Density maps show partial coincidence among the main concentrations of fauna and industry. The latter is evident in the areas defined by the CNAmb, C2, C4 and, to a lesser degree, C1 concentrations (Fig 6). As Fig 9 shows, the location of the main assemblages highlighted by HotSpots coincides with the data provided by density maps. The lake shoreline is where we found the greatest concentration of materials, both faunal and lithic.
The map shows the layout of the concentrations of faunal and lithic remains which have a higher confidence value referred to their spatial location.
However, in other areas, such as Alpha, the concentrations of faunal remains and of lithic items do not coincide. This lack of coincidence between these concentrations is related to the stratigraphic unit and the paleogeographic position in which they are found. The Alpha concentration is located in the central parts of the AS3 unit, where very few lithic items have been recorded . The lithic industry is located around, rather than within, the concentrations of faunal remains . Conversely, lithic artifacts are more abundant in the AS4 unit  and in the peripheral areas of AS3 (Fig 6). This distribution could be due to 1) human activities on the shores of the wetland (where we found several lithic items); or 2) natural processes (overland flow, water level fluctuations, waves) that concentrated the remains in those areas. These two possibilities were assessed by means of orientation analysis.
Most of the concentrations described are defined by a very clear preferred orientation pattern. CNAmb, TG, MiS, C1, C3 and C4 display preferred orientations, which are statistically very significant and are dominated mostly by unimodal distributions (Fig 7 and Table 1); this suggests that natural processes oriented the items. On the contrary, uniformity distribution cannot be rejected for the C5, C2 and Alpha concentrations, hence we suggest that they are random accumulations resulting from non-orientation natural processes.
Furthermore, the orientation distribution shows spatial patterns that depend on the site zone (Fig 10). Orientation patterns with a predominant E-W trend are located in the eastern part of the site and pertain to the AS3 unit (MiS, C1, C3 and TG concentrations). Circular histograms for Alpha and C2 (in the southern part of the site) are similar to this first group, although statistical tests do not confirm preferred orientation. On the other hand, a third group of orientation patterns is located toward to the northern part of the site, displaying NNE-SSW, NW-SE, and minor E-W directions (C4 and C5 concentrations developed in unit AS5). The CNAmb concentration would belong to this third group, which occurs in a different stratigraphic unit (AS4) and is characterized by a N-S pattern. This pattern differs from those in the other histograms, but may resemble those in the C5 and C4 concentrations in unit AS5.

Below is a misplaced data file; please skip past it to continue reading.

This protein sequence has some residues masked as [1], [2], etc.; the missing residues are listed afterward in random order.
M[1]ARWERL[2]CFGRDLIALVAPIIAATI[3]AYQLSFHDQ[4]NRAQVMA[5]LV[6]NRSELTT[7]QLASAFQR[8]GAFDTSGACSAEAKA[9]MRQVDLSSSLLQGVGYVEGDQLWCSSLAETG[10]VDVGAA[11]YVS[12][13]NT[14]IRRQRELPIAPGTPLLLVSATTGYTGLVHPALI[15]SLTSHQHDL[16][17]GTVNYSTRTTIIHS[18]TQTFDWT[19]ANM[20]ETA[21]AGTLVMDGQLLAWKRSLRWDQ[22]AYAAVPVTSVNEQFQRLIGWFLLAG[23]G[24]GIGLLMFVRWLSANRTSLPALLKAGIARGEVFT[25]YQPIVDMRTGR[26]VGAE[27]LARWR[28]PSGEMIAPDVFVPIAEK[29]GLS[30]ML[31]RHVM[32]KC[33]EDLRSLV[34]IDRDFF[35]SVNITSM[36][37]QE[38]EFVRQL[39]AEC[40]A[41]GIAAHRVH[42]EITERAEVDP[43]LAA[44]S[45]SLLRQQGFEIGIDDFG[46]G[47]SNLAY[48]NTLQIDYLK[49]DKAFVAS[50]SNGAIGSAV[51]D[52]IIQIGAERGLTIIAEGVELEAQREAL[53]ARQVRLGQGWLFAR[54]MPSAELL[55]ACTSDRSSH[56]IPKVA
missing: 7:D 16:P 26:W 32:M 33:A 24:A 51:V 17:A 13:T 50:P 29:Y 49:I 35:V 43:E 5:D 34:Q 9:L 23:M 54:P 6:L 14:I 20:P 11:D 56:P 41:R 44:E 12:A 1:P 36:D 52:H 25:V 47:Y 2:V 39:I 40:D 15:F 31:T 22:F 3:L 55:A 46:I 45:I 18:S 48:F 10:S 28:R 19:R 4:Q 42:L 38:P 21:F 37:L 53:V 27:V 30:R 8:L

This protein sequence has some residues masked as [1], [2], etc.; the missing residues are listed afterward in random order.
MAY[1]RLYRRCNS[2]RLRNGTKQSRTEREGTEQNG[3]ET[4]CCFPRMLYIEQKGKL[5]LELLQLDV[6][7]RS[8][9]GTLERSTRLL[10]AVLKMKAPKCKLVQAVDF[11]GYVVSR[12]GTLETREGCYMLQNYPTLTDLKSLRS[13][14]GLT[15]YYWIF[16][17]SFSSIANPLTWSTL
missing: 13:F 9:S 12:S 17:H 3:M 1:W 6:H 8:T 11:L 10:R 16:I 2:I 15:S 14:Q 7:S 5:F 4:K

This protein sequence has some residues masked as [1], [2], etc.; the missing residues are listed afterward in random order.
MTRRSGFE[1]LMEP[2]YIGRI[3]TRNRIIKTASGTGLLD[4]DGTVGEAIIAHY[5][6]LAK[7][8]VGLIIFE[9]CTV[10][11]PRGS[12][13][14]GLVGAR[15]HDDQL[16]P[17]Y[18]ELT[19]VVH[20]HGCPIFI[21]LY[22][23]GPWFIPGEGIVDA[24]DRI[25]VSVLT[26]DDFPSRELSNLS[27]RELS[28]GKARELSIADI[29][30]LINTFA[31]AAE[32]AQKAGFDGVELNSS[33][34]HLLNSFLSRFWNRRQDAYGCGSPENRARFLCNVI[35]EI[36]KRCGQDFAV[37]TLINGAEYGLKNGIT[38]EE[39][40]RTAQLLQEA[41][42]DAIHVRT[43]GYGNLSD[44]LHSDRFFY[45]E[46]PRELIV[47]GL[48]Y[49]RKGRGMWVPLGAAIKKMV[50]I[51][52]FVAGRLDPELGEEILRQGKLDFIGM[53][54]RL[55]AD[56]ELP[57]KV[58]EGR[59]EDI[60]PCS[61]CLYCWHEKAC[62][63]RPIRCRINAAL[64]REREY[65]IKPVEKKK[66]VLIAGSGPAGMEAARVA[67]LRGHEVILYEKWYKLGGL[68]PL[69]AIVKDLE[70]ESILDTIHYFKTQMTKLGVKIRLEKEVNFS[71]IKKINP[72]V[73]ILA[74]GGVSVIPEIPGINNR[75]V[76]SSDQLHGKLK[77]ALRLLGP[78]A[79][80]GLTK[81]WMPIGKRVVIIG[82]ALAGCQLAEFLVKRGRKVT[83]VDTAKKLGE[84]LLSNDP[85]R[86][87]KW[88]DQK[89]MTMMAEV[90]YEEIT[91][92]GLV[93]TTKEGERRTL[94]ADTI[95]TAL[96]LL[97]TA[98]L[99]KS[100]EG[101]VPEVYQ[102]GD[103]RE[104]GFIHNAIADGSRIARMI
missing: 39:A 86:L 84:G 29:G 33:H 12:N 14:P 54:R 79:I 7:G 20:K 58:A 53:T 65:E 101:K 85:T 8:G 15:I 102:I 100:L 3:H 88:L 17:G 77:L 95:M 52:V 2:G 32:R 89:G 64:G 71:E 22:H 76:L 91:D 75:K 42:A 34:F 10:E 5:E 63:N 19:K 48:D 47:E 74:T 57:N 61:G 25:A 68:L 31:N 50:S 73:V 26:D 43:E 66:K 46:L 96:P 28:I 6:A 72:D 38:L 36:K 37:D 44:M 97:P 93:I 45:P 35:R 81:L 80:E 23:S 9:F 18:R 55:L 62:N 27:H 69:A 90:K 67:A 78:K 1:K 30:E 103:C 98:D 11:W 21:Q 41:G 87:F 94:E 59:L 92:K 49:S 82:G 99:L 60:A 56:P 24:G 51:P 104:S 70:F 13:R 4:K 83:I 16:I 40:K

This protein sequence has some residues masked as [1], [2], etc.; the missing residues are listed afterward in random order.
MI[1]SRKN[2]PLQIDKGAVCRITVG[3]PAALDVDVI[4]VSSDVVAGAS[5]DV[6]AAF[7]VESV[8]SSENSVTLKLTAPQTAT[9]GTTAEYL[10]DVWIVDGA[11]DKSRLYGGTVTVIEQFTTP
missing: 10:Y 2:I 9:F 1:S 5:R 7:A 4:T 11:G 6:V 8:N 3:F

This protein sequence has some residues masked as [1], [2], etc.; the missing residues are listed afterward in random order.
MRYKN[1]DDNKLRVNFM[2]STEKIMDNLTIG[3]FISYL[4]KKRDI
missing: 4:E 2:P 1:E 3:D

Circular histograms of the main concentrations show the trend of the assemblages according to their location.
The association between orientation patterns and stratigraphic units points to a correlation between the accumulation processes that produced the concentrations and the sedimentological characteristics of the units. Orientation patterns can thus be classified into three groups that reflect different stratigraphic units and inputs.
The first group consists of the concentrations located in the northern part of the site. These are defined mainly by NNE-SSW and NW-SE directions, which might have resulted from flow inputs from the other valley that fed the Ambrona wetland from the north-east . Flows coming from this direction could have determined a NE-SW orientation of the items–that is, aligned them parallel to the flow–or a NW-SE orientation, if the elongated items rolled on the surface and halted perpendicularly to the direction of the flow . This would explain the main directional components of the orientation patterns observed in concentrations C4 and C5 in unit AS4, which contains water and mud-flow facies. They suggest that water inputs into this part of the site came from the valley situated north-east of the site.
The second group of orientation patterns is seen in the CNAmb concentration, which is likewise assigned to the AS4 stratigraphic unit. CNAmb displays a main N-S directional mode that suggests two possible causes: 1) inflows from the NE valley, with small variations in channel direction, due perhaps to the sinuous nature of the streams; and 2) inflows from the eastern valley. In the latter case, most of the items would have rolled perpendicularly to the flow, while some would have assumed an E-W orientation parallel to the flow, as MBR and PMA circular histograms seem to show (Fig 7). Based on stratigraphic observation of this unit, in places where mud channels have been documented as having a NE direction and AS4 contains sandy-clay and pebbles (Fig 4A) , the first possibility would seem the more likely one. From a spatial point of view, oriented concentrations are located mainly along the edges of the site, closest to the lateral valleys.